Senate confirms all five NLRB members

After a contentious fight over some of President Obama’s nominees, the Senate confirmed five members to the National Labor Relations Board (NLRB).

On Tuesday, the Senate voted to clear all five nominees — Harry Johnson III, Philip Miscimarra, Nancy Schiffer, Kent Hirozawa and Mark Pearce.

Republicans agreed to hold up-or-down votes on the NLRB nominees as part of a deal to avoid Senate rule changes limiting the minority's right to filibuster executive branch nominations. Two of the NLRB nominees confirmed were GOP picks — Johnson and Miscimarra — and Schiffer, Hirozawa and Pearce were Obama's nominees.

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As part of the deal, Obama had to withdraw the nominations of Sharon Block and Richard Griffin to the NLRB. Block and Griffin were recess appointments to the labor board, but their appointments were ruled unconstitutional in federal court and drew fierce opposition from Republicans.

“Because of the bipartisan deal that was reached on the president’s nominees, it looks like we finally have a path forward to fully confirm the National Labor Relations Board,” Sen. Tom Harkin (D-Iowa) said ahead of the votes. “It will be the first time in over a decade that this has happened. … It is long past time to put the board back in business and tone down the rhetoric.”

Democrats wanted to ensure vacancies on the board were filled before the August recess because on Aug. 27, Pearce’s term as NLRB chairman was set to end, meaning the board wouldn’t have had a quorum to rule on decisions.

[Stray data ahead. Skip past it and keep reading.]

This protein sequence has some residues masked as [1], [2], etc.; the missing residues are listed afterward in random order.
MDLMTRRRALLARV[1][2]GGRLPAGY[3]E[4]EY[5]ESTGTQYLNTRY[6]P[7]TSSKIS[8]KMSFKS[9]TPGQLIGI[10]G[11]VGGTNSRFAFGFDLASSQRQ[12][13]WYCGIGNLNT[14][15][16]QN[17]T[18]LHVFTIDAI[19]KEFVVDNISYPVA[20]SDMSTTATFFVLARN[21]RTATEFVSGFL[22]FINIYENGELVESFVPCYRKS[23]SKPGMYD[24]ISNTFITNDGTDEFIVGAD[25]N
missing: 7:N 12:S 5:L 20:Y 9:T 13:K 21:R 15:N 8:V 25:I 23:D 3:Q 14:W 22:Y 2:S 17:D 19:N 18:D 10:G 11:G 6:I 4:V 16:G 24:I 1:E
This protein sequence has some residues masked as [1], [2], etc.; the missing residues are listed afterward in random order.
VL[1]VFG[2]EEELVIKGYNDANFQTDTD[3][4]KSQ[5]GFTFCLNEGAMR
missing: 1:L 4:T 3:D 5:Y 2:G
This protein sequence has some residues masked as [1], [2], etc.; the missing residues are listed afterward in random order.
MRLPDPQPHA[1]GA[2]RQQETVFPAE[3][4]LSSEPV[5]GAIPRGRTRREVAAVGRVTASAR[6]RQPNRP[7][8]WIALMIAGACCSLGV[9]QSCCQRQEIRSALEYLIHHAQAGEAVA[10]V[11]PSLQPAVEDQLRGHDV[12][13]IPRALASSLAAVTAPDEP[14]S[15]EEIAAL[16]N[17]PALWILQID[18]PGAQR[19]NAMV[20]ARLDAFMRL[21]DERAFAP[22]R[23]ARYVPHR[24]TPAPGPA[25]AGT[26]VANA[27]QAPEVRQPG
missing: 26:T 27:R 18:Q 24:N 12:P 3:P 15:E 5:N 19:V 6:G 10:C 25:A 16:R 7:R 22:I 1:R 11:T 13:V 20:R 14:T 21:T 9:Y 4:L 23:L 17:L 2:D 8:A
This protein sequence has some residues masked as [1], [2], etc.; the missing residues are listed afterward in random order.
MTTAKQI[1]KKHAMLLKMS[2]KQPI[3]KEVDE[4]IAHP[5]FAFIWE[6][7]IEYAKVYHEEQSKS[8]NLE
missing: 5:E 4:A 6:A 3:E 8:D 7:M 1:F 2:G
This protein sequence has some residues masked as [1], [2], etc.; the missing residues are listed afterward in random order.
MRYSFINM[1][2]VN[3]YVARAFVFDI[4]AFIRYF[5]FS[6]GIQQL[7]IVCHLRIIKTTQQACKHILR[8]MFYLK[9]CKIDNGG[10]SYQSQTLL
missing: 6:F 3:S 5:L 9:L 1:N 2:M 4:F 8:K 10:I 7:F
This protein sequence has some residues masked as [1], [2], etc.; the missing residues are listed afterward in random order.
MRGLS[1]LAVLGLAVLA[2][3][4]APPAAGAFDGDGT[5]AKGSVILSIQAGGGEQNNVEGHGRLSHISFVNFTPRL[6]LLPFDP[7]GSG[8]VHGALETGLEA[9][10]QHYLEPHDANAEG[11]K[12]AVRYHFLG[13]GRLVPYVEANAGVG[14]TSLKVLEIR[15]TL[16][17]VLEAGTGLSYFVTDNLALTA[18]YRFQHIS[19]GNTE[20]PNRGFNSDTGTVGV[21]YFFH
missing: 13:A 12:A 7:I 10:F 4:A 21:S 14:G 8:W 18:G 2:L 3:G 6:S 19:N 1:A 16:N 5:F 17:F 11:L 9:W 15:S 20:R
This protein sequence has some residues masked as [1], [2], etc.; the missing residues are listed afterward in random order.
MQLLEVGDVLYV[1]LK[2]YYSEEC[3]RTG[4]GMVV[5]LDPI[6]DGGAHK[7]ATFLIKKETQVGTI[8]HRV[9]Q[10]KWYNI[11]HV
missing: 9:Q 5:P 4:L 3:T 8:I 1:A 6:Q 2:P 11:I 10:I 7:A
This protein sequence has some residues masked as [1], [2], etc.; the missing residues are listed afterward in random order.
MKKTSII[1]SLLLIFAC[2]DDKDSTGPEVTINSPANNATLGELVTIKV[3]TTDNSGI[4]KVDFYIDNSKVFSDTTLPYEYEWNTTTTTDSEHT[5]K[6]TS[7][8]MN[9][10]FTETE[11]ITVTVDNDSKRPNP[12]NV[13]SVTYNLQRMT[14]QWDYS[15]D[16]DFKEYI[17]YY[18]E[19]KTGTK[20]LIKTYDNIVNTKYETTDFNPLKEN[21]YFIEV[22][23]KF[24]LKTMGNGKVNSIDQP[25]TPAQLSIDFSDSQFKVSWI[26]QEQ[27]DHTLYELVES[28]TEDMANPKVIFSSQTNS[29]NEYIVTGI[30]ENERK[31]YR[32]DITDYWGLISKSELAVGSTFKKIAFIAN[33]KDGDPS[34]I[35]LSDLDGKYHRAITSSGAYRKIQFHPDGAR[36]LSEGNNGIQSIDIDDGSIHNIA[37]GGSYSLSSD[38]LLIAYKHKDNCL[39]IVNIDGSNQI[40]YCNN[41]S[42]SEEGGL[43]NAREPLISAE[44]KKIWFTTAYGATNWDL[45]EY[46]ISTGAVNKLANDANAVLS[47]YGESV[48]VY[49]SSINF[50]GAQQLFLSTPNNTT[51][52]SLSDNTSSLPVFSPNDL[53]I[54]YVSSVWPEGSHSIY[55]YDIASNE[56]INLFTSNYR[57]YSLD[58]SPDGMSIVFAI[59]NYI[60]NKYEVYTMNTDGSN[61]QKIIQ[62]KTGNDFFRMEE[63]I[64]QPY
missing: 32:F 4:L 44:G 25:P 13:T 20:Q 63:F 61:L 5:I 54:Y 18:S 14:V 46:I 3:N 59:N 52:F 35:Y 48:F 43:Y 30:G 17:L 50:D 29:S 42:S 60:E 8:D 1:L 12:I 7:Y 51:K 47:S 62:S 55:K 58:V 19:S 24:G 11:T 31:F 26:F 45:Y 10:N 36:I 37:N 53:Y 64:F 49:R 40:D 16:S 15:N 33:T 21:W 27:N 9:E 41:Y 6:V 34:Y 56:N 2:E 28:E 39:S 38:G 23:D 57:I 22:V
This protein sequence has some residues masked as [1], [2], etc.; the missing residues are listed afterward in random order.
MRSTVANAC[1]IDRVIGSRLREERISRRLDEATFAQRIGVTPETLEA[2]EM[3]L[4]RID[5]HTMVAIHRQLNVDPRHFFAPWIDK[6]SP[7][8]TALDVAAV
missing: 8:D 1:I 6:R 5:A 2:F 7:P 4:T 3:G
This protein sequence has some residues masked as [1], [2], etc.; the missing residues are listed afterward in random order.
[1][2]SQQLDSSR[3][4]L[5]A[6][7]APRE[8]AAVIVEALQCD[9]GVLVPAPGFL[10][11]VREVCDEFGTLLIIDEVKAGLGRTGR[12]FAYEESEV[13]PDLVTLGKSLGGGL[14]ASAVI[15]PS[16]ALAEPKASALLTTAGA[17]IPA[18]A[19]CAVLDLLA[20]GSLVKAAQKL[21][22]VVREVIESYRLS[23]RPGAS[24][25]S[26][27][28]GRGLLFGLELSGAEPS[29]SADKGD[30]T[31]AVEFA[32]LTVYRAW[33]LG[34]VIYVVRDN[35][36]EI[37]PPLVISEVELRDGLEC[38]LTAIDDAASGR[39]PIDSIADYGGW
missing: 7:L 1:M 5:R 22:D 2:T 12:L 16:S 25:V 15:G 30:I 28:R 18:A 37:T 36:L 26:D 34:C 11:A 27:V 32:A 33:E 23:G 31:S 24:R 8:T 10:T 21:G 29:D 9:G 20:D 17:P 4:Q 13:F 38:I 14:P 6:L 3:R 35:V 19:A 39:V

On Tuesday, Hirozawa and Schiffer were confirmed on 54-44 votes, Pearce was reconfirmed on a 59-38 vote, Johnson and Miscimarra were confirmed on voice-vote.

The NLRB settles labor disputes within the United States for businesses and protects workers’ rights. 

“This board is an important safeguard for workers in America — regardless of whether the employees are union or non-union,” Senate Majority Leader Harry Reid (D-Nev.) said. “Without the work of the NLRB, employees who have been cheated and treated unfairly would have no entity to address the wrongs.”

Schiffer was a former associate general counsel to the AFL-CIO, and Hirozawa served as chief counsel to Pearce before being nominated.

Sen. Lamar Alexander (R-Tenn.) said he wouldn’t vote to confirm Hirozawa or Schiffe because he was afraid the nominees would be biased in favor of unions.

“Fairness and impartiality is what I look for in an NLRB nominee,” Alexander said Tuesday. “Two of those nominees do not meet that standard.”

The Senate Health, Education, Labor and Pensions Committee voted 13-9 to advance the nominations of Schiffe and Hirozawa last week — the committee cleared the other three in May.

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